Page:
MSC treatment can reduce the Scr levels at 1 day, 2 days, 3 days, 5 days, and >7 days and can reduce the levels of BUN at 1 day, 2 days, 3 days, and 5 days, and it also can reduce the levels of proteinuria at 3 days and >7 days and alleviate the renal damage in animal models of AKI. The results indicated that MSCs can get a protective role against AKI. However, more well-designed studies with larger sample sizes and longer-term endpoints should be conducted to identify additional and robust outcomes in the future.

Data Availability

The data supporting this meta-analysis are from previously reported studies and datasets, which have been cited. The processed data are available from the corresponding author upon request.

Conflicts of Interest

The authors declare that they have no competing interests.

Authors’ Contributions

TBZ contributed to the conception and design of the study. TBZ and CLL were responsible for collection of data and performing the statistical analysis and manuscript preparation. SJL, WSL, HZZ, and SYH were responsible for checking the data. All authors were responsible for drafting the manuscript, read, and approved the final version.

Acknowledgments

This study was supported by the Shantou Science and Technology Project (Shanfuke [2019] 106: 190606165268433).

References

  1. S. N. Li and J. F. Wu, “TGF-β/SMAD signaling regulation of mesenchymal stem cells in adipocyte commitment,” Stem Cell Research & Therapy, vol. 11, no. 1, p. 41, 2020. View at: Publisher Site | Google Scholar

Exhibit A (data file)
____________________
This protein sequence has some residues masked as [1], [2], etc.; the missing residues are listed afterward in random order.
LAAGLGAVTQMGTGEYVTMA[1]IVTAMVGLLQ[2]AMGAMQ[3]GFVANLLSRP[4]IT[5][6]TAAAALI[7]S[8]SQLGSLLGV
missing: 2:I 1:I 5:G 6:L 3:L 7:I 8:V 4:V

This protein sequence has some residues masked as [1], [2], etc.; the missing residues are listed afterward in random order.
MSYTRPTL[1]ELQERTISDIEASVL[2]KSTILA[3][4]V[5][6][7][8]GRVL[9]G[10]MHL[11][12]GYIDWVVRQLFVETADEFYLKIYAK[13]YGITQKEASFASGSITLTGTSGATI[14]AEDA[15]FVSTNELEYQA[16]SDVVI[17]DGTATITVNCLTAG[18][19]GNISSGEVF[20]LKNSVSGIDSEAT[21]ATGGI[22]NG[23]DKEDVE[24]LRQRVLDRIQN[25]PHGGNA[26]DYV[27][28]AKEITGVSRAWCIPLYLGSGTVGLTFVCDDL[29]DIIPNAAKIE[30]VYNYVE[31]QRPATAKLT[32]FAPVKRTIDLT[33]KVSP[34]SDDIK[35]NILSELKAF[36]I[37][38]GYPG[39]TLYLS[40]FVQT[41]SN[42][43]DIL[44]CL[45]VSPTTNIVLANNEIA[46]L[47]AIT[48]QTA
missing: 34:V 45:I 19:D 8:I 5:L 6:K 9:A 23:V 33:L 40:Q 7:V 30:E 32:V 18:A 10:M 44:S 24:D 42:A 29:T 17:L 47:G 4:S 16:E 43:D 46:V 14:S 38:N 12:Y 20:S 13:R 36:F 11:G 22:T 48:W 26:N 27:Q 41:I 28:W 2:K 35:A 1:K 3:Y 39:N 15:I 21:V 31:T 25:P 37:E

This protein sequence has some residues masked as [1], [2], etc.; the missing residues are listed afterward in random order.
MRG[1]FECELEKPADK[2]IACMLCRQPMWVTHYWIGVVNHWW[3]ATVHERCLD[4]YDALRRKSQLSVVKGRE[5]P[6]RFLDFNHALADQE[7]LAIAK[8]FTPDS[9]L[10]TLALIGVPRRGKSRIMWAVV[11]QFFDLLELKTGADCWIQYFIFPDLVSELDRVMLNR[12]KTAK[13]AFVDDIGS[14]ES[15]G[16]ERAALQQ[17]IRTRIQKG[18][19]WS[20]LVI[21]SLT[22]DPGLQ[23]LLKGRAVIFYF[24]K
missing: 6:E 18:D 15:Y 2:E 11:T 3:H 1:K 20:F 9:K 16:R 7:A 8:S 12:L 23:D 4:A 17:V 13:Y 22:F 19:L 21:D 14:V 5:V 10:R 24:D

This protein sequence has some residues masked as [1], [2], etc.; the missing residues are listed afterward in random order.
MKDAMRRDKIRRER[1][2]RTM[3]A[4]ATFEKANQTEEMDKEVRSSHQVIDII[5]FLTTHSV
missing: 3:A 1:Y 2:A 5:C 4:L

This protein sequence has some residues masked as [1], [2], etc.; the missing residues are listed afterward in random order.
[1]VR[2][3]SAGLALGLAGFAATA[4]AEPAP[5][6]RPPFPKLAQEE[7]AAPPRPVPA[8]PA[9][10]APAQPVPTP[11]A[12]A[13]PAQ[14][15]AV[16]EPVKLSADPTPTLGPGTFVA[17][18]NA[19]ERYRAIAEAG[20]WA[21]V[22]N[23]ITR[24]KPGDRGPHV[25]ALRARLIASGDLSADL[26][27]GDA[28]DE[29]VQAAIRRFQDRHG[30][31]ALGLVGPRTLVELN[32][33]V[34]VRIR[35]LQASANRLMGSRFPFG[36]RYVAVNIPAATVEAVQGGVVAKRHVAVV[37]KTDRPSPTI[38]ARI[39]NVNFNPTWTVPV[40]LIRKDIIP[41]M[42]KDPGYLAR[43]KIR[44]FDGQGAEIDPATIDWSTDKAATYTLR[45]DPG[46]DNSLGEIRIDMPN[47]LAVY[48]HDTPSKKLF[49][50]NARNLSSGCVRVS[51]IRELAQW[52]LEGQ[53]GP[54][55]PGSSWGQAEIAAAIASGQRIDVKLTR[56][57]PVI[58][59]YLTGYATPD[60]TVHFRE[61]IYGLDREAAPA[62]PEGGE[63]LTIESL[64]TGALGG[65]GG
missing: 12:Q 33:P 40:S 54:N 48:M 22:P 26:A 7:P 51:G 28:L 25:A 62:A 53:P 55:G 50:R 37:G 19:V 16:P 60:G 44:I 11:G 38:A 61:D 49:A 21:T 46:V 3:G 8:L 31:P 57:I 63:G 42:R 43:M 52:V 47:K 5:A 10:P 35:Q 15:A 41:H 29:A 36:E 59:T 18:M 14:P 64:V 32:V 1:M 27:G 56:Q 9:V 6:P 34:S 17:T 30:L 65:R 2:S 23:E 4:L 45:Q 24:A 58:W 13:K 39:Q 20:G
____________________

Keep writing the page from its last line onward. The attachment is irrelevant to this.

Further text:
2. A. Wang, J. Liu, X. Zhuang et al., “Identification and comparison of piRNA expression profiles of exosomes derived from human stem cells from the apical papilla and bone marrow mesenchymal stem cells,” Stem Cells and Development, vol. 29, no. 8, pp. 511–520, 2020. View at: Publisher Site | Google Scholar
  3. D. K. W. Ocansey, B. Pei, Y. Yan et al., “Improved therapeutics of modified mesenchymal stem cells: an update,” Journal of Translational Medicine, vol. 18, no. 1, p. 42, 2020. View at: Publisher Site | Google Scholar
  4. C. J. Cunningham, R. Wong, J. Barrington, S. Tamburrano, E. Pinteaux, and S. M. Allan, “Systemic conditioned medium treatment from interleukin-1 primed mesenchymal stem cells promotes recovery after stroke,” Stem Cell Research & Therapy, vol. 11, no. 1, p. 32, 2020. View at: Publisher Site | Google Scholar
  5. F. C. C. van Rhijn-Brouwer, B. W. M. van Balkom, D. A. Papazova et al., “Paracrine proangiogenic function of human bone marrow-derived mesenchymal stem cells is not affected by chronic kidney disease,” Stem Cells International, vol. 2019, Article ID 1232810, 12 pages, 2019. View at: Publisher Site | Google Scholar
  6. Y. Yang, M. Pang, Y. Y. Chen et al., “Human umbilical cord mesenchymal stem cells to treat spinal cord injury in the early chronic phase: study protocol for a prospective, multicenter, randomized, placebo-controlled, single-blinded clinical trial,” Neural Regeneration Research, vol. 15, no. 8, pp. 1532–1538, 2020. View at: Publisher Site | Google Scholar
  7. J. Wang, R. Hu, Q. Xing et al., “Exosomes derived from umbilical cord mesenchymal stem cells alleviate mifepristone-induced human endometrial stromal cell injury,” Stem Cells International, vol. 2020, Article ID 6091269, 9 pages, 2020. View at: Publisher Site | Google Scholar